Back in Colorado, the Sentinel published this in an editorial on the matter:
There’s no certainty that the ruling directly applies to how Scott manages his social media accounts, but it’s certainly a persuasive precedent. It might take a lawsuit to find out how binding it is.
Hmm. Sentinel publisher Jay Seaton is no stranger to raising the possibility of lawsuits against Senator Ray Scott. On Thursday, the paper reported that three constituents filed an ethics complaint against Scott and asked for the Colorado Senate’s president to investigate him for violating their free speech rights. Scott told the paper he doesn’t use his social media pages in his official capacity, and “said he only hides or blocks comments that are inappropriate or off subject, particularly if they are profane. A search of his Facebook and Twitter accounts revealed several posts critical of him.”
UPDATE: Responding this item, John Rodriguez, publisher of PULP newsmagazine in Pueblo, posted this:
— John Rodriguez (@johnmrod) August 17, 2017
Speaking of Grand Junction… Here’s The New Yorker’s Hessler on his Trump-Colorado piece
For a United States Project story in Columbia Journalism Review this week I spoke with The New Yorker’s Peter Hessler, who now lives in Ridgeway, Colorado, to talk about his approach to a much-trafficked story he wrote recently about Trump supporters in the city on the Western Slope. Hessler, who’s used to filing stories for the magazine from Egypt and China, told me he reported the Grand Junction piece like a foreign correspondent. “I’m comfortable in the United States, but it’s never totally familiar to me at this point,” he said. “There’s always a level of foreignness to it, which I like, and it’s a useful perspective.”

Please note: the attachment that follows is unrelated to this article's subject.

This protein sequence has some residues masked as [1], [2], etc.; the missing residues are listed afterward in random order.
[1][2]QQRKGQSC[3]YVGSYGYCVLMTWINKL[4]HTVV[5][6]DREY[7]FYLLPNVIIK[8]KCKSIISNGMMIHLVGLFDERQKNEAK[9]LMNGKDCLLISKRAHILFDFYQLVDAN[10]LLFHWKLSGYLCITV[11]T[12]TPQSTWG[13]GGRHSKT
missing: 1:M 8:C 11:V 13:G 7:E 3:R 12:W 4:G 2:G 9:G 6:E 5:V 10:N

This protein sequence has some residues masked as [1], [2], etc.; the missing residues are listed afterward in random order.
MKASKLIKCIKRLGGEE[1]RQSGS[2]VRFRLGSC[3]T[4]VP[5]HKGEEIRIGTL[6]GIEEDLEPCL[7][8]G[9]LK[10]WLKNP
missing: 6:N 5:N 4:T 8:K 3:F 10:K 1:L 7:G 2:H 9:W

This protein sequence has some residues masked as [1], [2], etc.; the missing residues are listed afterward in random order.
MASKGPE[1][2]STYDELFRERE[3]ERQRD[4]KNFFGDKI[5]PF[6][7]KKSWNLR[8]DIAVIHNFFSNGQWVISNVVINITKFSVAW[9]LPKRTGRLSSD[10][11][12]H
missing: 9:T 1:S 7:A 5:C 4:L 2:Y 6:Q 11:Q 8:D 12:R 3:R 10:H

Here’s an excerpt from our Q&A:
There was quite a bit about distrust of media and coastal elites in your story. You write for a publication called The New Yorker. Was it tough to get people to talk?
One of the big problems when you go to a place like Grand Junction and you write for The New Yorker is a lot of people don’t trust you. It was a big issue. I’m very sympathetic to reporters who are trying to do this kind of story. Because people don’t want to talk to you. Matt Patterson [the former magician] would tell me “everybody thinks you’re doing a hatchet job.” And I didn’t make any promises to him about what I was doing. I said, “I’m trying to get to know this place and what people think, and that’s really my only agenda. You can look online and see the kind of stuff I do.” There’s nothing you can do about it, it’s just the way things are. And even though I live in Ridgeway—I live in Colorado, my daughters were born in Grand Junction—that’s not going to put people at ease. So I did what I could. There was one person who actually asked to be removed from the story during the fact-checking process. I explained to her the fact-checking is there to check the facts, not to renegotiate the terms of the interview.